Design tweaks include reducing the numbers of mirrors on the wall, and positioning beds away from facing the door—both concessions to feng shui (the former bounces energy, creating restlessness; the latter is the position of the dead). — Mark Ellwood, Condé Nast Traveler, "How Chinese Tourists Are Changing the Travel Landscape," 2 Nov. 2018 My own perception of feng shui revolts against the number of doors—that many egress routes can’t be restful. — Alexandra Lange, Curbed, "A museum grows in Houston," 1 Nov. 2018 The life coach starts with a decluttering exercise followed by a feng shui session before ending with the blessing. — Katie Jackson, Fox News, "What is a house blessing and should you have one?," 1 Mar. 2017 The manicured grounds, which include two outdoor fireplaces, fountain features and a koi pond, were done by landscape architect Mark Rios and feng shui consultant David Cho. — Neal J. Leitereg, latimes.com, "'West Wing' star Rob Lowe seeks $47 million for empty nest in Montecito," 30 June 2018 More from Mansion The Lowes bought the land in 2005, records show, and built the home from scratch, hiring a feng shui master to help create a peaceful atmosphere. — Katherine Clarke, WSJ, "Rob Lowe Asks $47 Million for California Estate," 22 June 2018 Most of the companies still using their downtown outposts have figured out that feng shui. — Ally Marotti, chicagotribune.com, "Suburban companies battle tech giants for talent. Downtown office spaces are their secret weapon.," 21 June 2018 La Volpe was impressed with Camacho’s expertise in history and feng shui, the Chinese practice of harmonizing human surroundings with the natural world. — Raúl Vilchis, New York Times, "Mexico Wages a Psychological Battle Against Its World Cup Demons," 6 June 2018 The grand archway on Nelson Street is said to have been built according to the principles of feng shui, thus bringing good luck. — The Economist, "Europe’s oldest Chinatown fights for survival," 31 May 2018

Charvatova, I., Klokocnik, J., Kolmas, J., & Kostelecky, J. (2011). Chinese tombs oriented by a compass: Evidence from paleomagnetic changes versus the age of tombs. Studia Geophysica Et Geodaetica, 55(1), 159–74. doi:10.1007/s11200-011-0009-2. Abstract: "Extant written records indicate that knowledge of an ancient type of compass in China is very old – dating back to before the Han dynasty (206 BC – 220 AD) to at least the 4th century BC. Geomancy (feng shui) was practised for a long time (for millennia) and had a profound influence on the face of China's landscape and city plans. The tombs (pyramids) near the former Chinese capital cities of Xi'an and Luoyang (together with their suburban fields and roads) show strong spatial orientations, sometimes along a basic south–north axis (relative to the geographic pole), but usually with deviations of several degrees to the East or West. The use of the compass means that the needle was directed towards the actual magnetic pole at the time of construction, or last reconstruction, of the respective tomb. However the magnetic pole, relative to the nearly 'fixed' geographic pole, shifts significantly over time. By matching paleomagnetic observations with modeled paleomagnetic history we have identified the date of pyramid construction in central China with the orientation relative to the magnetic pole positions at the respective time of construction. As in Mesoamerica, where according to the Fuson hypothesis the Olmecs and Maya oriented their ceremonial buildings and pyramids using a compass even before the Chinese, here in central China the same technique may have been used. We found a good agreement of trends between the paleodeclinations observed from tomb alignments and the available global geomagnetic field model CALS7K.2."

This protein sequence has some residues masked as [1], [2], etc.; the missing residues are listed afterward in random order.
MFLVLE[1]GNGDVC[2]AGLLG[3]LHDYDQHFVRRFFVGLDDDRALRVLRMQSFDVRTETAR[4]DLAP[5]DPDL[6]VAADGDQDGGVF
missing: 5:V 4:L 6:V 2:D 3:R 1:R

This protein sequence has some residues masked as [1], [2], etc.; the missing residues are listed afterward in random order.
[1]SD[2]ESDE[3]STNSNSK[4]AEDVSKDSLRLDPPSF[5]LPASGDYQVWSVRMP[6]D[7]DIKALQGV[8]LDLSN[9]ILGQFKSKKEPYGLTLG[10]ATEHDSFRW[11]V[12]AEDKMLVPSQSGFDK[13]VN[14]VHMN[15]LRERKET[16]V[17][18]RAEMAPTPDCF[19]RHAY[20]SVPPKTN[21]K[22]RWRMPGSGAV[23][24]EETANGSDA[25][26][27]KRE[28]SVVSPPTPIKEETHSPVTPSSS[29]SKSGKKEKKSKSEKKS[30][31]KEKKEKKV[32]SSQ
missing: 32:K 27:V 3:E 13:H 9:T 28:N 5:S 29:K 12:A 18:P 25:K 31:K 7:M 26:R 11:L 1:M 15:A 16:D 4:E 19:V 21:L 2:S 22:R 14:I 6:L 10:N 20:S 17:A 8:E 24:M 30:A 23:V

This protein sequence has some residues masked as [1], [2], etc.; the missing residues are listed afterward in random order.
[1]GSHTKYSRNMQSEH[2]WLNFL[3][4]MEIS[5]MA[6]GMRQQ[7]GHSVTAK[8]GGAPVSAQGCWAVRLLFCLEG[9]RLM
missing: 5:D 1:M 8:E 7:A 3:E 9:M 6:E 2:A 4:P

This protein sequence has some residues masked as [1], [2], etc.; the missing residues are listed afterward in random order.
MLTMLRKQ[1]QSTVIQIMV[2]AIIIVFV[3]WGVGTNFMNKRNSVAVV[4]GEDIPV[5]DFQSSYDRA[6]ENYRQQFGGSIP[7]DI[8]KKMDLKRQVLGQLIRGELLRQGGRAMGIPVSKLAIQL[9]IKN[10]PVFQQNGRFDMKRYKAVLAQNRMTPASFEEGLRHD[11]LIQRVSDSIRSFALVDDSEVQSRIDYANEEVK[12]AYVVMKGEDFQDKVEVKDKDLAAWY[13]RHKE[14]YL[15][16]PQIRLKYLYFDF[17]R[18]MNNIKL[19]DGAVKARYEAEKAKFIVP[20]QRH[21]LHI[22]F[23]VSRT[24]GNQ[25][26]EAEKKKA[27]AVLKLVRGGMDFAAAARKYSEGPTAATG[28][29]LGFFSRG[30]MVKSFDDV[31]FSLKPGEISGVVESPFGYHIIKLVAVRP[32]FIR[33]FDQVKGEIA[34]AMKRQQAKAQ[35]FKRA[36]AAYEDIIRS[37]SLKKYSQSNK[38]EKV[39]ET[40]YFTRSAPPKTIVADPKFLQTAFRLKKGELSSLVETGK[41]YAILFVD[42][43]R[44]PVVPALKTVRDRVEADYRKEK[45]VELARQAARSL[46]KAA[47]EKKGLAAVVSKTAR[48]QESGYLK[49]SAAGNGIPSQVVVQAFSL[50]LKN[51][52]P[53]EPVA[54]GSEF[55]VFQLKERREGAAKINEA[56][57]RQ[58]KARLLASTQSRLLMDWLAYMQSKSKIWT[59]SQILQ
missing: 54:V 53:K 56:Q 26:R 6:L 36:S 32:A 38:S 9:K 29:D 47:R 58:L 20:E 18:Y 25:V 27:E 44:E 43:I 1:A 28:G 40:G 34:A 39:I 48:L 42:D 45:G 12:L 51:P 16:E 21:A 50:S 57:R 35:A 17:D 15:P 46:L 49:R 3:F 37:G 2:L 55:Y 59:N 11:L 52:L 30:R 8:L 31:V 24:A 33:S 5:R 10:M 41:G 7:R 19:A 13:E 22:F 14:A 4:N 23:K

Feng shui or fengshui (traditional Chinese: 風水; simplified Chinese: 风水, pronounced [fə́ŋ.ʂwèi] (listen)), also known as Chinese geomancy, is a science originating from China, which claims to use energy forces to harmonize individuals with their surrounding environment.[1] The term feng shui literally translates as "wind-water" in English. This is a cultural shorthand taken from the passage of the now-lost Classic of Burial recorded in Guo Pu's commentary:[2] Feng shui is one of the Five Arts of Chinese Metaphysics, classified as physiognomy (observation of appearances through formulas and calculations). The feng shui practice discusses architecture in terms of "invisible forces" that bind the universe, earth, and humanity together, known as qi.
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